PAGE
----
David Harvey

David Harvey (1935) is one of the most prominent geographs today. He earned his PhD in geography from the University of Cambridge and his teaching is divided between the universities of Bristol, Oxford and Johns Hopkins.

His theoretical and methodological contributions have been crucial to the evolution of geography in the late twentieth century. Explanation in Geography, published in 1969, became a classic of geographical literature with neopositivist inspiration and a cornerstone of the ‘new geography’. A similar or even greater impact was caused by his book Social Justice and the City (1973), in this case, however, following the Marxist postulates. Indeed, the territorial reading of Marx’s work led Harvey to perceive geography not only as a science, but as an ideology and, therefore, as a social commitment. Throughout this book and others later, Harvey became a key figure in radical Marxist geography and, more specifically, in the Marxist analysis of urban space, making him well studied and known beyond the strict limits of academic geography and into regional and territorial economy. From an open and renovated Marxist perspective, David Harvey was also interested in socio-spatial dialectic generated by post-Fordist capitalism, introducing in its analysis an extremely interesting cultural dimension. The most significant book in this regard is The Condition of Postmodernity. An Inquiry into the Origins of Cultural Change (1989).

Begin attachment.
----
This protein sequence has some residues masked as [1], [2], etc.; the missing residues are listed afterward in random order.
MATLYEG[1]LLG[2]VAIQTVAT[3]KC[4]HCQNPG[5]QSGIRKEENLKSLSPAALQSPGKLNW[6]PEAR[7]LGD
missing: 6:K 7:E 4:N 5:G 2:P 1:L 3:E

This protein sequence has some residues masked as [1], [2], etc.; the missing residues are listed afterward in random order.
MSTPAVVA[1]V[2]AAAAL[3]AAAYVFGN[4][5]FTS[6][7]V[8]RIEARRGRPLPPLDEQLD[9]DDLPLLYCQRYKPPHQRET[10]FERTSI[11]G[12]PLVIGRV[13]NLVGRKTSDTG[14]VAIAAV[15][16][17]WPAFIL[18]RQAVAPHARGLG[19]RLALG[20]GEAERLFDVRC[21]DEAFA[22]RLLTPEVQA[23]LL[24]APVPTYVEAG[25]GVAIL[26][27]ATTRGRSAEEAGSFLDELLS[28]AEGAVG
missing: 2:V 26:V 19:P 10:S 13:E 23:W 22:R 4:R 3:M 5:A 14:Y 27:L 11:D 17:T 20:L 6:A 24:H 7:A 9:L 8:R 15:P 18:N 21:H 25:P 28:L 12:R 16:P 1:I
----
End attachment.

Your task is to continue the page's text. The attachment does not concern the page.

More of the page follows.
Invited specialists

By indication of Prof. Harvey, the below mentioned were also invited to participate: John Paul Jones (Kentucky), Cindi Katz (New York), Geraldine Pratt (British Columbia) and Neil Smith (New Jersey).

Programme

PROSPECT ON GEOGRAPHY: SPACE, PLACE AND ENVIRONMENT IN CONTEMPORARY THEORY

From June 3rd to 14th, 1996

 

  1. Space, place and environment as founding concepts for historical-geographical materialism
  2. Dialectics and historical-geographical materialism
  3. The social construction of space and time: a relational perspective
  4. The domination of nature and its discontents - or the anxieties of modernity
  5. Valuing nature
  6. The dialectics of social and environmental change
  7. The place of place in historical-geographical materialism
  8. The terrain of social justice
  9. The geographical imagination: a personal account
  10. Alternative geographies

 

Click here to download the programme in pdf.

Others activities

David Harvey gave a conference, open to the general public, at La Mercè Cultural Center, entitled The Sense of the City, with great success by the public.